Teaching

CEE 29, Managing Natural Disaster Risk (offered Winter 2014)

Natural disasters arise from the interaction of natural processes, such as earthquakes or floods, with human development that suffers safety-related and economic losses. We cannot predict exactly when those disasters will occur, or prevent them entirely, but we have a number of engineering and policy options that can reduce the impacts of such events. In this course we study natural disasters, and how we have improved our ability to withstand disasters at the same time as we increasingly put ourselves in harm’s way. We survey topics in engineering, science and policy that help us understand and minimize our risk. We study historical disasters notable for their consequences or the role they played in advancing our ability to manage risk. Basic tools of probability are introduced to help quantify uncertainties in the future occurrence and consequences of disasters. The role of professional engineering societies, building codes and the insurance industry is investigated. Students have the opportunity to apply the course concepts to a region of the world of their choosing, and prepare an analysis and presentation of key problems, current risk management activities and opportunities for further reducing risk. 

 

CEE 101A, Mechanics of Materials (last taught 2013)

This course introduces undergraduate students to the theory behind fundamental topics of mechanics of materials and demonstrates how this theory is put into practice to analyze and design structural elements. The only prerequisite is a course in Statics (E14). Topics covered include: the principles of stress and strain, axial forces, shear forces and bending moments in statically determinate beams, normal and compound stresses in beams, analysis of composite beams, plastic bending, deflections of statically determinate beams, method of superposition, deflections and internal stresses in statically indeterminate beams, elastic column buckling and shear stress, shear flow and shear center.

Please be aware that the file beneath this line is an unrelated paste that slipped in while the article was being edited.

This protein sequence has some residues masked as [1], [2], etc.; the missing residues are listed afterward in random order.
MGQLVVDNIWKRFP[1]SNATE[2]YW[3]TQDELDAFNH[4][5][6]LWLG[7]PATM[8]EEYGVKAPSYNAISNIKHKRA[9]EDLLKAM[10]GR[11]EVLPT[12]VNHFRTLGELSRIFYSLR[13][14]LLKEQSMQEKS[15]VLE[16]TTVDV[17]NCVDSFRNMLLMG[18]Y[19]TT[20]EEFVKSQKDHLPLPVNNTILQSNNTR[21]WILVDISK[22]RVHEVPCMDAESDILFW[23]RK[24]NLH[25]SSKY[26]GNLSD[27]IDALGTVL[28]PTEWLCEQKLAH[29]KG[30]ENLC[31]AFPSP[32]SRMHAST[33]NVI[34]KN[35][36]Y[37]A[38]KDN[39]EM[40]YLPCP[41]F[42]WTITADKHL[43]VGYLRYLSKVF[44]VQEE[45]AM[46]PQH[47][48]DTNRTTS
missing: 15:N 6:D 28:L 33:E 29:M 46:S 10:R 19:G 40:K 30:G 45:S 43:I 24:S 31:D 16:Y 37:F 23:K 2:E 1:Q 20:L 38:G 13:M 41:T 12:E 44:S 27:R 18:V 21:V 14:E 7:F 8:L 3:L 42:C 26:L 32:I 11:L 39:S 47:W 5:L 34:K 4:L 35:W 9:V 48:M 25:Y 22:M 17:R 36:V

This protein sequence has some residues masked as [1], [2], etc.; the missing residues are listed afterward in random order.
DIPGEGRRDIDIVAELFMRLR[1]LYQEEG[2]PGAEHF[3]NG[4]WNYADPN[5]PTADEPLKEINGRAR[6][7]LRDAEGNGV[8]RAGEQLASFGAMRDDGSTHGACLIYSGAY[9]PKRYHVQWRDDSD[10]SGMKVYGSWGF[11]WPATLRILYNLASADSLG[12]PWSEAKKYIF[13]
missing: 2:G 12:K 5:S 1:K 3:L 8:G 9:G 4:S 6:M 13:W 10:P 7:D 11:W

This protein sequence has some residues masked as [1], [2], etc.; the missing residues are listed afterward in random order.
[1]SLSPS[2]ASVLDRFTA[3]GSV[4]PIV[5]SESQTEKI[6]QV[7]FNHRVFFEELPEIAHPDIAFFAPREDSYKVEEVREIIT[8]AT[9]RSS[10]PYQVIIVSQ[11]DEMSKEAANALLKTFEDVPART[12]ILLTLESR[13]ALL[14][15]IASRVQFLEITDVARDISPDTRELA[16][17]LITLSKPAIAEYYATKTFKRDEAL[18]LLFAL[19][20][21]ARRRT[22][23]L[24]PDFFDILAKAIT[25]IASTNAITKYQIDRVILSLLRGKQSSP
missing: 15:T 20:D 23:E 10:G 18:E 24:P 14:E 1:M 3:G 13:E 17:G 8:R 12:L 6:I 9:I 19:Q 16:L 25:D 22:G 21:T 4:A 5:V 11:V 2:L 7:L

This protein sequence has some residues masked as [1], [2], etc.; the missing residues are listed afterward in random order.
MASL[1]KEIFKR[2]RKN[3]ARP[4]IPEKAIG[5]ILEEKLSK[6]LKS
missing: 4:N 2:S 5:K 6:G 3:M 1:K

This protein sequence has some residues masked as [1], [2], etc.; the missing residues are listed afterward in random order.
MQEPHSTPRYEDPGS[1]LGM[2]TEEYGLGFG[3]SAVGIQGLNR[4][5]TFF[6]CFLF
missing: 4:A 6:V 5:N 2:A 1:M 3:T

CEE 203, Probabilistic Models in Civil Engineering (offered Fall quarter every year)

This course introduces graduate students to concepts and applications of probability and statistics in civil engineering. The focus will be on applications and concepts, with less emphasis on proofs and theory. By the end of this class, you will be able to: communicate using the language of probability and statistics, choose appropriate probabilistic models for a given problem using information from observed data and knowledge of the physical system being studied, use probability tools to perform civil engineering calculations, identify topics where probability and statistics have been or should be applied in civil engineering, and critically examine the work of others for valid use of probability and statistics.

 

CEE 204, Structural Reliability (offered Spring quarter in alternating years)

This course introduces graduate students to concepts and applications of structural reliability. Upon completion of this course, students will be able to compute first- and second-order estimates of failure probabilities of engineered systems, compute sensitivities of failure probabilities to assumed parameter values, measure the relative importance of the random variables associated with a system, update reliability estimates based on new observational data, identify the relative advantages and disadvantages of various analytical reliability methods (as well as Monte Carlo simulation), use reliability tools to calibrate simplified building codes, and perform reliability calculations related to performance-based engineering

 

CEE 289, Random Vibrations (offered Spring quarter in alternating years)

This course introduces graduate students to concepts of random vibrations for dynamic analysis of structural and mechanical systems subjected to stochastic loading. Students taking this course will learn to apply tools from probabilistic modeling to analyze dynamic systems while accounting for variability and uncertainties that are inevitably present in real engineered systems. By the end of this class, you will be able to: classify random excitations as stationary or non-stationary, discuss important properties of random processes, define and compute power spectral density functions, compute auto-and cross-correlation functions and relate them to power spectral density functions, describe the dynamic response of a multi-degree-of-freedom system to a stochastic excitation, quantify the distributions of peak loads and peak responses from a system subject to stochastic excitation, and understand the assumptions and techniques used to derive the SRSS and CQC combination rules for modal analysis.

 

Jack Baker